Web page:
First Android passed Windows, and now iOS. Is the future all small machines meant to hold in your hand and meant to compute? Or does this portend the future of computing devices that hook up to any piece of “Glass” to view the screen. By “piece of glass” I mean a display, whether that is on the phone or a computer monitor, a TV, a tablet, or a wall size display. OS’s are blending into the background and “services” are taking over. Android has become the king of computing for the individual and small businesses in emerging countries. iOS remain king in first world countries and small business’s there. (Driven by Square and other credit card readers) You can now easily hook your iOS (Apple) devices up to a TV/monitor etc. via Airplay. Is that driving PC consumption less? Android can also hook up to a TV via a variety of ways. I have seen powerpoint style sales presentations driven by a tablet/phone/you name it all without a PC. Is the PC doomed to a life only in desktops in back offices?
The Wall Street Journal yesterday said that Indian outsourcing firms are losing out to the “Cloud” What does this mean exactly? Well companies used to build internal software for gaining efficiency and operational gains over their competitors. Then came packaged software from SAP/Oracle and the like that promised to cut that build cycle shorter and make maintenance less costly. Then came the Cloud packages that could run “Multi-Tenant” thus sharing expensive computer equipment and driving down costs of the software. With the Cloud there is not custom software at every company, but one core Cloud installation, a place to make changes, changes happened more rapidly. Even though you have limited features on the Cloud, they get updated so rapidly that over time you don’t care and can afford to wait until your feature is available.
There has been a lot written about the protracted drop of Personal Computer sales worldwide. Some people have been saying “The next version of Windows will save the day” and the masses will rush out to buy Windows 10. Other think that this is permanent and people are flowing to tablets and, phones and megaphones (Apple 6+ etc.) Still others Actually I think this is part of a long term trend. It’s all about “The Glass”. The glass you view your work or pleasure is all you care about. You don’t care if its a PC, Tablet, Convertible tablet, phone etc. Continue reading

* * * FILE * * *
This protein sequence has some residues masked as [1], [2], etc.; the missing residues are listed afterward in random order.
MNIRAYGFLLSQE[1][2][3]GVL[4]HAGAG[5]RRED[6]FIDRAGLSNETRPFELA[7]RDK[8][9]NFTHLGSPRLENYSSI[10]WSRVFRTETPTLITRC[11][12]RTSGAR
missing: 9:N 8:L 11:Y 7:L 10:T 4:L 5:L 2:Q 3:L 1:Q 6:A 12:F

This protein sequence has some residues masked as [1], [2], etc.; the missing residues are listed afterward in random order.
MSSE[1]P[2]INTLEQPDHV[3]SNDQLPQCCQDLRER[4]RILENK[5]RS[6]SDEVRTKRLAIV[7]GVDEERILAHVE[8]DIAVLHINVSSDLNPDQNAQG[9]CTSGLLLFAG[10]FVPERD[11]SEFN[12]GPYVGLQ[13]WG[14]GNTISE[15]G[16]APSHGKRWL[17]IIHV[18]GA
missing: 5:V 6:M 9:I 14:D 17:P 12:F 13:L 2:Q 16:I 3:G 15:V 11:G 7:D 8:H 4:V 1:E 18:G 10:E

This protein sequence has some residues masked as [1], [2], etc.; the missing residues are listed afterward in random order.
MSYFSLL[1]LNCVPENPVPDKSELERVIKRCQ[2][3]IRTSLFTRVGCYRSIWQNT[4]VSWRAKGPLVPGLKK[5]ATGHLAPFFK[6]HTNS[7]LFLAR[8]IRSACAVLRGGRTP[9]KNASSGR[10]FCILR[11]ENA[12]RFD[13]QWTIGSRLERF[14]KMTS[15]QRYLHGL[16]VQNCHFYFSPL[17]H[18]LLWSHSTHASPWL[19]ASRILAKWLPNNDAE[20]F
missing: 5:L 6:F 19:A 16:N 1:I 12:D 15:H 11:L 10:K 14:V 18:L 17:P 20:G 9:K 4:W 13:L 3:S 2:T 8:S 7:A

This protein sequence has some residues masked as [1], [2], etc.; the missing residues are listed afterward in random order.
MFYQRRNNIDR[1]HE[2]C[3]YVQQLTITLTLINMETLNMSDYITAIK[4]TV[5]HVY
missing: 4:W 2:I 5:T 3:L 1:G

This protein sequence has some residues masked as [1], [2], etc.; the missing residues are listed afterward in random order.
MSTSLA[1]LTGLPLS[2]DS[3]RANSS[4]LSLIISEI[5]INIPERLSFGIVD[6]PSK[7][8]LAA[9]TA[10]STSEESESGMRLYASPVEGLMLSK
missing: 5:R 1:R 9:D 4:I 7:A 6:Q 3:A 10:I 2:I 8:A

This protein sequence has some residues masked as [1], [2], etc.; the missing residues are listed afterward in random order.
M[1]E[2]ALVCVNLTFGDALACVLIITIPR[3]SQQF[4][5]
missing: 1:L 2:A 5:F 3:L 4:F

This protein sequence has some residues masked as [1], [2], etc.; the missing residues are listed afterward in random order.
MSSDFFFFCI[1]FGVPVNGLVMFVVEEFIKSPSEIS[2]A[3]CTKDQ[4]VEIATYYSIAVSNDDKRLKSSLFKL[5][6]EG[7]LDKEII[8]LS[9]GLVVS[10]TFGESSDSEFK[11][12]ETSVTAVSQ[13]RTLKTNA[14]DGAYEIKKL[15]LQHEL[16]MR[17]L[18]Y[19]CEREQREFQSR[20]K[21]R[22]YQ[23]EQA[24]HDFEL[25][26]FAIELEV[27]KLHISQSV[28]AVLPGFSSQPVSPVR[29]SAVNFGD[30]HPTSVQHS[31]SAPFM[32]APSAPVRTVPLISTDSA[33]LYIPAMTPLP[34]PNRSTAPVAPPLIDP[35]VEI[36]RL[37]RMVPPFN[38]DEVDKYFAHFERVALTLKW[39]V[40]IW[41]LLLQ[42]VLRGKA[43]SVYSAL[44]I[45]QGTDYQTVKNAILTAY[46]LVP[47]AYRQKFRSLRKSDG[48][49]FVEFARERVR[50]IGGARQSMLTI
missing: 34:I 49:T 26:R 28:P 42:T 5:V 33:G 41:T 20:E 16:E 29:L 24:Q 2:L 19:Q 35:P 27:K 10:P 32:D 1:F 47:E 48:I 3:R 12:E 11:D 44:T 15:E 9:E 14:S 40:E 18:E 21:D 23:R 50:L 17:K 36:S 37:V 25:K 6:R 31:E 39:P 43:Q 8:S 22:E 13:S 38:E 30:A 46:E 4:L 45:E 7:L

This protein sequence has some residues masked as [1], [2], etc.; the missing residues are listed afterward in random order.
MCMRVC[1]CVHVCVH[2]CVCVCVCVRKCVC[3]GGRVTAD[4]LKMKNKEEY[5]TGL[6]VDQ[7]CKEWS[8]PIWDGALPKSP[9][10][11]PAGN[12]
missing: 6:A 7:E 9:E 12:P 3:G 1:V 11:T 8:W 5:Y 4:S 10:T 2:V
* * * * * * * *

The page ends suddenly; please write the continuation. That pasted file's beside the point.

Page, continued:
I would be remiss if I did not blog about my daughter Krista’s new website, Crave The Sound. She loves the music industry and writes concert reviews for several publications. Today kicks off her own new site and some great pictures and reviews of artists performing live.
Business week published a provocative article entitled “There are no Liquid Lunches in the Cloud” saying that sales reps for software need to be technical people that followup with technical buyers who don’t have time for standard sales negotiations. I have been on the buyer side and totally agree with the premise of this article. Frankly getting a price and negotiating a big “discount” can be pretty fun, and I have done that for up to $5 million per year in licensing fees (for ADP) but it is no longer necessary. This is a cloud world and I expect my team to log on (download if need be) and test away for thirty days. We’ll know in 30 days and then we can make the decision to buy – or not. No longer do we need or even want to have a “Sales Engineer” trying to “help” us install. If we can’t install it without help, its not going into our shop, period. I think I am like a lot of modern day buyers. My teams are technically savvy, research like crazy before contacting a vendor, and then, and only then do we ask about details. The market is moving too fast to enjoy an old fashion sales negotiation. Now is the time that the sales teams need to adjust or be left behind the competitors who are savvy enough to make evaluations easy and buying easier.
Beyond the sales team changing, there is a new “Bought not Sold” mentality with many SaaS/Cloud companies. As a buyer you are expected to find the SaaS/Cloud Service,evaluate it and buy it, all without human intervention. Atlassian is the best example of this trend,as they built a huge company without any salespeople. There was a great post on having sales without salespeople over the web at this site earlier this year. Overall I think we are entering the era of “Bought not Sold” especially with software and cloud services.